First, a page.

The next day, Moses took his seat to hear the people’s disputes against each other. They waited before him from morning till evening.


When Moses’ father-in-law saw all that Moses was doing for the people, he asked, “What are you really accomplishing here? Why are you trying to do all this alone while everyone stands around you from morning till evening?”


Moses replied, “Because the people come to me to get a ruling from God. When a dispute arises, they come to me, and I am the one who settles the case between the quarreling parties. I inform the people of God’s decrees and give them his instructions.”


“This is not good!” Moses’ father-in-law exclaimed. “You’re going to wear yourself out—and the people, too. This job is too heavy a burden for you to handle all by yourself. Now listen to me, and let me give you a word of advice, and may God be with you. You should continue to be the people’s representative before God, bringing their disputes to him. Teach them God’s decrees, and give them his instructions. Show them how to conduct their lives. But select from all the people some capable, honest men who fear God and hate bribes. Appoint them as leaders over groups of one thousand, one hundred, fifty, and ten. They should always be available to solve the people’s common disputes, but have them bring the major cases to you. Let the leaders decide the smaller matters themselves. They will help you carry the load, making the task easier for you. If you follow this advice, and if God commands you to do so, then you will be able to endure the pressures, and all these people will go home in peace.”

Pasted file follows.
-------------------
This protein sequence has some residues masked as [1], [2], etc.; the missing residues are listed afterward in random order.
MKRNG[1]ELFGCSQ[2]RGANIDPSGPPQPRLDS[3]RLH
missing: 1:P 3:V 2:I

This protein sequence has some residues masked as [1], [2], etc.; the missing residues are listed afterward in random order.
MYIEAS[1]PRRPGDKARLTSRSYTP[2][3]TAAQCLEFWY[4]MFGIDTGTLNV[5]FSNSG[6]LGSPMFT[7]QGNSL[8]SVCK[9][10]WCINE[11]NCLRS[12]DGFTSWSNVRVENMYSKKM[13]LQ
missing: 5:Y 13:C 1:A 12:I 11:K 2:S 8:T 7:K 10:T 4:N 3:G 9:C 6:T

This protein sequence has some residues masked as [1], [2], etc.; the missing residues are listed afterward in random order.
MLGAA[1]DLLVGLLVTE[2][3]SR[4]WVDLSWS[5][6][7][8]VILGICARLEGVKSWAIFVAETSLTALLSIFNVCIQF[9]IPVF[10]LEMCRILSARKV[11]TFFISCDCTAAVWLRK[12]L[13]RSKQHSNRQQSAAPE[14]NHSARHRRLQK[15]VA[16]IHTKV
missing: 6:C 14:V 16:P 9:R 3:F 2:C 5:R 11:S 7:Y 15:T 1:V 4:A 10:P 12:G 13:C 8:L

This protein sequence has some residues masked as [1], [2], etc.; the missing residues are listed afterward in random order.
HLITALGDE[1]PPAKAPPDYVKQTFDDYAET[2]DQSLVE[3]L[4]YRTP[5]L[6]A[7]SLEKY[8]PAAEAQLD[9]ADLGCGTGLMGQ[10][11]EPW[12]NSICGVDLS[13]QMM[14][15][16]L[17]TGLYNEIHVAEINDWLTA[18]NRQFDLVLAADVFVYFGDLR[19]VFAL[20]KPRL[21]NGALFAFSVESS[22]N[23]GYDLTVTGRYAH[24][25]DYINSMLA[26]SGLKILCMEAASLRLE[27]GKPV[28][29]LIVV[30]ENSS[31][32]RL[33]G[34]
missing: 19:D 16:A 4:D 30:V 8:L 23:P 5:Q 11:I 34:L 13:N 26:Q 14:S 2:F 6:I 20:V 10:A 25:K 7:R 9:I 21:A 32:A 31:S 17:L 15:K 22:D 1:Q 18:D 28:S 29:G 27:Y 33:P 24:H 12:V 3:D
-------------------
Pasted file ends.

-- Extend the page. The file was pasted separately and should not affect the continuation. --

Moses listened to his father-in-law’s advice and followed his suggestions.

Exodus 18: 15-24
 

Mary Cole

Well-Known Member
What about instances of sexual molestation by an older sibling, and you are the one blamed and punished for it? What about victims of rape and then having the child conceived from it taken away? What about when others say just get over it? What if you never got your child back? What if you wind up with multiple physical ailments that become permanent, because of these traumas?
 

Len

Well-Known Member
I tried to avoid reading and/or replying to this article, because I suffer from Complex PTSD, Major Clinical Depression with suicidal ideations and anxiety due to a lifetime a severe abuse at the hands of all those I trusted, physically, emotionally, spiritually and/or sexually.

It makes me feel like those who just tell me to "get over it and move on".
I can add to this and relate to it from an early childhood and indeed even to mid teens ...... and it perhaps(unknown) was instrumental in me being a perpetrator of all sorts of grievous evil toward myself and many many others for a number of years ....... I sought help in those "proffessional" people and places for "mental health" I got medications and counseling ..... and though for a period of time it seemed to work it did not last.